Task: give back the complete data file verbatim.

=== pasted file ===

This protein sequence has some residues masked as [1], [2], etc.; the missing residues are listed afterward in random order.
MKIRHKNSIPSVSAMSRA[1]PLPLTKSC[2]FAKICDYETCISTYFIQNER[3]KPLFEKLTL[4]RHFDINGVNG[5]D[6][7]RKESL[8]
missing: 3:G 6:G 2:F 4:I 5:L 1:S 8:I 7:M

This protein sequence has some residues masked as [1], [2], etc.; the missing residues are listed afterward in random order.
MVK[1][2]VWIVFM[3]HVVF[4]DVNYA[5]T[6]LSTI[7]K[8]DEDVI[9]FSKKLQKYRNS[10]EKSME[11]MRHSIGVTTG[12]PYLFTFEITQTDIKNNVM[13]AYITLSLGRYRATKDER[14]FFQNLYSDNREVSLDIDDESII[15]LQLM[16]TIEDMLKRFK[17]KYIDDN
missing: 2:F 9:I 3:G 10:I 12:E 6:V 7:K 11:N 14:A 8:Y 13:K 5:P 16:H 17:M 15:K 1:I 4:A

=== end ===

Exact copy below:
This protein sequence has some residues masked as [1], [2], etc.; the missing residues are listed afterward in random order.
MKIRHKNSIPSVSAMSRA[1]PLPLTKSC[2]FAKICDYETCISTYFIQNER[3]KPLFEKLTL[4]RHFDINGVNG[5]D[6][7]RKESL[8]
missing: 3:G 6:G 2:F 4:I 5:L 1:S 8:I 7:M

This protein sequence has some residues masked as [1], [2], etc.; the missing residues are listed afterward in random order.
MVK[1][2]VWIVFM[3]HVVF[4]DVNYA[5]T[6]LSTI[7]K[8]DEDVI[9]FSKKLQKYRNS[10]EKSME[11]MRHSIGVTTG[12]PYLFTFEITQTDIKNNVM[13]AYITLSLGRYRATKDER[14]FFQNLYSDNREVSLDIDDESII[15]LQLM[16]TIEDMLKRFK[17]KYIDDN
missing: 2:F 9:I 3:G 10:I 12:E 6:V 7:K 11:N 14:A 8:Y 13:K 5:P 16:H 17:M 15:K 1:I 4:A